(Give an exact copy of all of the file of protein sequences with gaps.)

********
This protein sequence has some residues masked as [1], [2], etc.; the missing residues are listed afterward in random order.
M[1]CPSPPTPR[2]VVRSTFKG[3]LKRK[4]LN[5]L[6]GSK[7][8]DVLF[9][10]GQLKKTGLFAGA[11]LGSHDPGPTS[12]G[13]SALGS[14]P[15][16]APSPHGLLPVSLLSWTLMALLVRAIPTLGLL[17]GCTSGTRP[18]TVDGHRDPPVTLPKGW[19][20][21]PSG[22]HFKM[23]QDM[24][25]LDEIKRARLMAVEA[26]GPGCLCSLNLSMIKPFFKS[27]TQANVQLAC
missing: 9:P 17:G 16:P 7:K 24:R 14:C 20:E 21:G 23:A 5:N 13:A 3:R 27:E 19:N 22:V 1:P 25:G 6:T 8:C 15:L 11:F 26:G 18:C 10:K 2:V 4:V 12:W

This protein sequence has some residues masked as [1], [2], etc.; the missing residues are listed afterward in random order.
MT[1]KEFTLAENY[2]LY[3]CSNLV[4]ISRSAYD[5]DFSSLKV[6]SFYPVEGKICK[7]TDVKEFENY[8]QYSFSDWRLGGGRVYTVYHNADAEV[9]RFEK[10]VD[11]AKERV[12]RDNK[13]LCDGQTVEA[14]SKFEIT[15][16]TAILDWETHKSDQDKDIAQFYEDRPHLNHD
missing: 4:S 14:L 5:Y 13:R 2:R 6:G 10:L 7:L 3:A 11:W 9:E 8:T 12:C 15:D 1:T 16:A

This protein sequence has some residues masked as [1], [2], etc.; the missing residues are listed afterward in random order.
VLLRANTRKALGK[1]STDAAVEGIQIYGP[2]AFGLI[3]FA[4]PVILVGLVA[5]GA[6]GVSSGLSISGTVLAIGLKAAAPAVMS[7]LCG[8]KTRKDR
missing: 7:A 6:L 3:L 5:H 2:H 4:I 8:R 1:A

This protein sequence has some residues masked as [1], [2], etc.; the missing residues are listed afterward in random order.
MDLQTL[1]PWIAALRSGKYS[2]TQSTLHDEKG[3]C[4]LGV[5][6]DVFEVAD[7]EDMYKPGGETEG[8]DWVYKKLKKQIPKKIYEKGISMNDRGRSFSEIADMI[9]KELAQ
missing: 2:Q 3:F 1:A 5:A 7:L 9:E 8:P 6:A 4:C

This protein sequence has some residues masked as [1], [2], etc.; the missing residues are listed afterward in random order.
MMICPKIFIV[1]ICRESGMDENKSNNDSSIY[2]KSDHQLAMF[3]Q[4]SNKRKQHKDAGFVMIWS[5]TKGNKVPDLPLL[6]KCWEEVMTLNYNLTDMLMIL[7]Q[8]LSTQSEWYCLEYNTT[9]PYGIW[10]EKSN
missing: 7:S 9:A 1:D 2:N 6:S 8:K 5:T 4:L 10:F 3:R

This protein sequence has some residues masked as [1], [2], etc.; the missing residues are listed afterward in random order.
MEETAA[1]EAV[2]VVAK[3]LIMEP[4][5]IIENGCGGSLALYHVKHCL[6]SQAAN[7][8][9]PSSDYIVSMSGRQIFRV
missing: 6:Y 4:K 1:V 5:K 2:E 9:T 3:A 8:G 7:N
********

This protein sequence has some residues masked as [1], [2], etc.; the missing residues are listed afterward in random order.
M[1]CPSPPTPR[2]VVRSTFKG[3]LKRK[4]LN[5]L[6]GSK[7][8]DVLF[9][10]GQLKKTGLFAGA[11]LGSHDPGPTS[12]G[13]SALGS[14]P[15][16]APSPHGLLPVSLLSWTLMALLVRAIPTLGLL[17]GCTSGTRP[18]TVDGHRDPPVTLPKGW[19][20][21]PSG[22]HFKM[23]QDM[24][25]LDEIKRARLMAVEA[26]GPGCLCSLNLSMIKPFFKS[27]TQANVQLAC
missing: 9:P 17:G 16:P 7:K 24:R 14:C 20:E 21:G 23:A 5:N 13:A 3:R 27:E 19:N 22:V 1:P 25:G 6:T 8:C 15:L 11:F 26:G 18:C 10:K 2:V 4:V 12:W

This protein sequence has some residues masked as [1], [2], etc.; the missing residues are listed afterward in random order.
MT[1]KEFTLAENY[2]LY[3]CSNLV[4]ISRSAYD[5]DFSSLKV[6]SFYPVEGKICK[7]TDVKEFENY[8]QYSFSDWRLGGGRVYTVYHNADAEV[9]RFEK[10]VD[11]AKERV[12]RDNK[13]LCDGQTVEA[14]SKFEIT[15][16]TAILDWETHKSDQDKDIAQFYEDRPHLNHD
missing: 4:S 14:L 5:Y 13:R 2:R 6:G 10:L 7:L 3:A 11:W 9:E 8:T 12:C 15:D 1:T 16:A

This protein sequence has some residues masked as [1], [2], etc.; the missing residues are listed afterward in random order.
VLLRANTRKALGK[1]STDAAVEGIQIYGP[2]AFGLI[3]FA[4]PVILVGLVA[5]GA[6]GVSSGLSISGTVLAIGLKAAAPAVMS[7]LCG[8]KTRKDR
missing: 7:A 6:L 3:L 5:H 2:H 4:I 8:R 1:A

This protein sequence has some residues masked as [1], [2], etc.; the missing residues are listed afterward in random order.
MDLQTL[1]PWIAALRSGKYS[2]TQSTLHDEKG[3]C[4]LGV[5][6]DVFEVAD[7]EDMYKPGGETEG[8]DWVYKKLKKQIPKKIYEKGISMNDRGRSFSEIADMI[9]KELAQ
missing: 2:Q 3:F 1:A 5:A 7:L 9:E 8:P 6:A 4:C

This protein sequence has some residues masked as [1], [2], etc.; the missing residues are listed afterward in random order.
MMICPKIFIV[1]ICRESGMDENKSNNDSSIY[2]KSDHQLAMF[3]Q[4]SNKRKQHKDAGFVMIWS[5]TKGNKVPDLPLL[6]KCWEEVMTLNYNLTDMLMIL[7]Q[8]LSTQSEWYCLEYNTT[9]PYGIW[10]EKSN
missing: 7:S 9:A 1:D 2:N 6:S 8:K 5:T 4:L 10:F 3:R

This protein sequence has some residues masked as [1], [2], etc.; the missing residues are listed afterward in random order.
MEETAA[1]EAV[2]VVAK[3]LIMEP[4][5]IIENGCGGSLALYHVKHCL[6]SQAAN[7][8][9]PSSDYIVSMSGRQIFRV
missing: 6:Y 4:K 1:V 5:K 2:E 9:T 3:A 8:G 7:N